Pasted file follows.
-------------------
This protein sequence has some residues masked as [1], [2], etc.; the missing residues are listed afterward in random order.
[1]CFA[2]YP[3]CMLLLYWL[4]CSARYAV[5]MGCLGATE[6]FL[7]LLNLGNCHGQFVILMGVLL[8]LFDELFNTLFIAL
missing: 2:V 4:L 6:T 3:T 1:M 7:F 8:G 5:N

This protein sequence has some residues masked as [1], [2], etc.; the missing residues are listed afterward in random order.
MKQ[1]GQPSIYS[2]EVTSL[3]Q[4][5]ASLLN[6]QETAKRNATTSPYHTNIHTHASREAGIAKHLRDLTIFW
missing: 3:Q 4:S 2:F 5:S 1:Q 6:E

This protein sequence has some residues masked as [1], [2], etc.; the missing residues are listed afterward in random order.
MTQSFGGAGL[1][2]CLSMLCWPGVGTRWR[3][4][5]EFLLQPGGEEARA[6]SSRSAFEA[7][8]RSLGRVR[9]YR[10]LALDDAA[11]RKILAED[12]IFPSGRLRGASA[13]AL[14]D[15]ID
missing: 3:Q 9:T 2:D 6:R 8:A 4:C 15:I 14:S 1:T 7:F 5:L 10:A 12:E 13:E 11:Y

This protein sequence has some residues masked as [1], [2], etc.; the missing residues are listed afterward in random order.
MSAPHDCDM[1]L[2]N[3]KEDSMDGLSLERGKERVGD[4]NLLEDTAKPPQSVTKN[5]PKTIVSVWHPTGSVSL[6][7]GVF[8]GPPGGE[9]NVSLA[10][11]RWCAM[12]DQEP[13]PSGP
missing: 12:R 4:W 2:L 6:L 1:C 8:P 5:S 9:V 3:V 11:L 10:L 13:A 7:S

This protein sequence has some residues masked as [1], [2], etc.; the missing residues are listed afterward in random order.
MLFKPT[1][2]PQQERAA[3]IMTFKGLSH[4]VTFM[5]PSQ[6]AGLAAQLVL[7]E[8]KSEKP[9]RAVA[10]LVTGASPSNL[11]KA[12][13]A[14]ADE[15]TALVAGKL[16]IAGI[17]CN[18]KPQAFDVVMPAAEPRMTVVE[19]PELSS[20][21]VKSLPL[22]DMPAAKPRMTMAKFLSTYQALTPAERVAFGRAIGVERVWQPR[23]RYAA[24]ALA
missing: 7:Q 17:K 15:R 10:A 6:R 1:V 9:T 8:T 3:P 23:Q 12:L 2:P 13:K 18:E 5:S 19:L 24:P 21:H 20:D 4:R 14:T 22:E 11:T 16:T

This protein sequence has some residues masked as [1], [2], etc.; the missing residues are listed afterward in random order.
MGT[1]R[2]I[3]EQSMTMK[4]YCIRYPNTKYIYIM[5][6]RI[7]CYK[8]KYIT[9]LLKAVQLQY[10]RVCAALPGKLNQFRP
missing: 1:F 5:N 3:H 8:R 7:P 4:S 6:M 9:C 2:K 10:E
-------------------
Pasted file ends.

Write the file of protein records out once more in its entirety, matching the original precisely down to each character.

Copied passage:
This protein sequence has some residues masked as [1], [2], etc.; the missing residues are listed afterward in random order.
[1]CFA[2]YP[3]CMLLLYWL[4]CSARYAV[5]MGCLGATE[6]FL[7]LLNLGNCHGQFVILMGVLL[8]LFDELFNTLFIAL
missing: 2:V 4:L 6:T 3:T 1:M 7:F 8:G 5:N

This protein sequence has some residues masked as [1], [2], etc.; the missing residues are listed afterward in random order.
MKQ[1]GQPSIYS[2]EVTSL[3]Q[4][5]ASLLN[6]QETAKRNATTSPYHTNIHTHASREAGIAKHLRDLTIFW
missing: 3:Q 4:S 2:F 5:S 1:Q 6:E

This protein sequence has some residues masked as [1], [2], etc.; the missing residues are listed afterward in random order.
MTQSFGGAGL[1][2]CLSMLCWPGVGTRWR[3][4][5]EFLLQPGGEEARA[6]SSRSAFEA[7][8]RSLGRVR[9]YR[10]LALDDAA[11]RKILAED[12]IFPSGRLRGASA[13]AL[14]D[15]ID
missing: 3:Q 9:T 2:D 6:R 8:A 4:C 15:I 14:S 1:T 7:F 5:L 10:A 12:E 13:E 11:Y

This protein sequence has some residues masked as [1], [2], etc.; the missing residues are listed afterward in random order.
MSAPHDCDM[1]L[2]N[3]KEDSMDGLSLERGKERVGD[4]NLLEDTAKPPQSVTKN[5]PKTIVSVWHPTGSVSL[6][7]GVF[8]GPPGGE[9]NVSLA[10][11]RWCAM[12]DQEP[13]PSGP
missing: 12:R 4:W 2:L 6:L 1:C 8:P 5:S 9:V 3:V 11:L 10:L 13:A 7:S

This protein sequence has some residues masked as [1], [2], etc.; the missing residues are listed afterward in random order.
MLFKPT[1][2]PQQERAA[3]IMTFKGLSH[4]VTFM[5]PSQ[6]AGLAAQLVL[7]E[8]KSEKP[9]RAVA[10]LVTGASPSNL[11]KA[12][13]A[14]ADE[15]TALVAGKL[16]IAGI[17]CN[18]KPQAFDVVMPAAEPRMTVVE[19]PELSS[20][21]VKSLPL[22]DMPAAKPRMTMAKFLSTYQALTPAERVAFGRAIGVERVWQPR[23]RYAA[24]ALA
missing: 7:Q 17:K 15:R 10:A 6:R 1:V 9:T 8:T 3:P 23:Q 12:L 2:P 13:K 18:E 5:S 19:L 24:P 21:H 20:D 4:R 14:T 22:E 11:T 16:T

This protein sequence has some residues masked as [1], [2], etc.; the missing residues are listed afterward in random order.
MGT[1]R[2]I[3]EQSMTMK[4]YCIRYPNTKYIYIM[5][6]RI[7]CYK[8]KYIT[9]LLKAVQLQY[10]RVCAALPGKLNQFRP
missing: 1:F 5:N 3:H 8:R 7:P 4:S 6:M 9:C 2:K 10:E